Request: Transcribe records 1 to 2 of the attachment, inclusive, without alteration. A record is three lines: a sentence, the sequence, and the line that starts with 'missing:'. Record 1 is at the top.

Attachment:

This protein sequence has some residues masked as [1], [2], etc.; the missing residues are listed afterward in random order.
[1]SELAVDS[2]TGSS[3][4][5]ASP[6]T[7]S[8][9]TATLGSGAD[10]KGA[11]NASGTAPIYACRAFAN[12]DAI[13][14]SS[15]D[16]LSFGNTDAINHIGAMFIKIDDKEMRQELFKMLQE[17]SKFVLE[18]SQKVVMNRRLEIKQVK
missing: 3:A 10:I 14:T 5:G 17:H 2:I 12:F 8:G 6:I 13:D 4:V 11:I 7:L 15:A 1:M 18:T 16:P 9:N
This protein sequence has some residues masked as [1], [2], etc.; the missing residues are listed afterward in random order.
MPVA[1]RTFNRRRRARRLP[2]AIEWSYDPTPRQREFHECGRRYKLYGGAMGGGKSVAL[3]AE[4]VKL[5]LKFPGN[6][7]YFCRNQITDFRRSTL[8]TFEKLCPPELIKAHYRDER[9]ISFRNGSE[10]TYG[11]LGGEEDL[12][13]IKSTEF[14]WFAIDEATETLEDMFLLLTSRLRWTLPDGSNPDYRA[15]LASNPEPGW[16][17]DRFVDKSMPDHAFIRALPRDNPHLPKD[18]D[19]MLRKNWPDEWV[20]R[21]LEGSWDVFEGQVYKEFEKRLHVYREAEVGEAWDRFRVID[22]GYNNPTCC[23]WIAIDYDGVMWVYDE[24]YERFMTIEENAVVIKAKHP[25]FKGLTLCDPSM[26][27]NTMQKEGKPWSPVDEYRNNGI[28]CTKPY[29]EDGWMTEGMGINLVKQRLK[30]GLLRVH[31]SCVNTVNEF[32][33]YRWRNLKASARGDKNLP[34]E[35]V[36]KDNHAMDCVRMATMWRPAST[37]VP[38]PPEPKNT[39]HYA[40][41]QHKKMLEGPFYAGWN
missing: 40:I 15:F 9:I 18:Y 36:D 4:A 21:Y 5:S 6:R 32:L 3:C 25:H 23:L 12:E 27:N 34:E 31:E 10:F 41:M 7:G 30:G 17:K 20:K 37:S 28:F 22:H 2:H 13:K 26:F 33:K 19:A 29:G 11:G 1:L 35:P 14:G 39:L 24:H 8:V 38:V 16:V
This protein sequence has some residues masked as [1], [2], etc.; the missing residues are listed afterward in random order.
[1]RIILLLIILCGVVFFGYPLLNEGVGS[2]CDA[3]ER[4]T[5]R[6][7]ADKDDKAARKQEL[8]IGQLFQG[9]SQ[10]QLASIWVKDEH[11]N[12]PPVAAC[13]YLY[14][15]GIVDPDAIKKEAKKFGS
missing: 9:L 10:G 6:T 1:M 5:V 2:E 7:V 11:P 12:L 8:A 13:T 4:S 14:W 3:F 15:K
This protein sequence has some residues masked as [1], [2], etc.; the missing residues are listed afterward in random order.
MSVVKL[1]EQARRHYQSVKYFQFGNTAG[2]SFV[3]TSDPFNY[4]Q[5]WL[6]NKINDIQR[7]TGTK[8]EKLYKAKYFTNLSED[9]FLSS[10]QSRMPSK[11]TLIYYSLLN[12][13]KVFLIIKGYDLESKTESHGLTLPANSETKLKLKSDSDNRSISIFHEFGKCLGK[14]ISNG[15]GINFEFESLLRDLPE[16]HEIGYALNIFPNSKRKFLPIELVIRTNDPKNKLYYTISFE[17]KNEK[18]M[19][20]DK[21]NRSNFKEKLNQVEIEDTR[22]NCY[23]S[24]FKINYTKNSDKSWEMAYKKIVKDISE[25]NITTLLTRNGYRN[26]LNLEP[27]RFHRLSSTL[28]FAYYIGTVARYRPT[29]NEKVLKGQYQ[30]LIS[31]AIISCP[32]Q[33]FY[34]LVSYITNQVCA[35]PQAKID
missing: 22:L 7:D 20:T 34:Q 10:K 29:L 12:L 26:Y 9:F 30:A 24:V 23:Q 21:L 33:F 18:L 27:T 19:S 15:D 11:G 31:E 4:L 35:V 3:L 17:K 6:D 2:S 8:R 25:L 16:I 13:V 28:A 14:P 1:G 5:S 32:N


This protein sequence has some residues masked as [1], [2], etc.; the missing residues are listed afterward in random order.
[1]SELAVDS[2]TGSS[3][4][5]ASP[6]T[7]S[8][9]TATLGSGAD[10]KGA[11]NASGTAPIYACRAFAN[12]DAI[13][14]SS[15]D[16]LSFGNTDAINHIGAMFIKIDDKEMRQELFKMLQE[17]SKFVLE[18]SQKVVMNRRLEIKQVK
missing: 3:A 10:I 14:T 5:G 17:H 2:I 12:F 8:G 6:I 13:D 4:V 11:I 7:L 15:A 1:M 18:T 16:P 9:N
This protein sequence has some residues masked as [1], [2], etc.; the missing residues are listed afterward in random order.
MPVA[1]RTFNRRRRARRLP[2]AIEWSYDPTPRQREFHECGRRYKLYGGAMGGGKSVAL[3]AE[4]VKL[5]LKFPGN[6][7]YFCRNQITDFRRSTL[8]TFEKLCPPELIKAHYRDER[9]ISFRNGSE[10]TYG[11]LGGEEDL[12][13]IKSTEF[14]WFAIDEATETLEDMFLLLTSRLRWTLPDGSNPDYRA[15]LASNPEPGW[16][17]DRFVDKSMPDHAFIRALPRDNPHLPKD[18]D[19]MLRKNWPDEWV[20]R[21]LEGSWDVFEGQVYKEFEKRLHVYREAEVGEAWDRFRVID[22]GYNNPTCC[23]WIAIDYDGVMWVYDE[24]YERFMTIEENAVVIKAKHP[25]FKGLTLCDPSM[26][27]NTMQKEGKPWSPVDEYRNNGI[28]CTKPY[29]EDGWMTEGMGINLVKQRLK[30]GLLRVH[31]SCVNTVNEF[32][33]YRWRNLKASARGDKNLP[34]E[35]V[36]KDNHAMDCVRMATMWRPAST[37]VP[38]PPEPKNT[39]HYA[40][41]QHKKMLEGPFYAGWN
missing: 40:I 15:F 9:I 18:Y 36:D 4:A 21:Y 5:S 6:R 32:L 3:C 25:H 23:L 12:E 27:N 34:E 31:E 10:F 41:M 7:G 30:G 17:K 20:K 37:S 28:F 22:H 2:H 13:K 26:F 33:K 19:A 29:G 11:G 1:L 35:P 14:G 39:L 24:H 8:V 38:V 16:V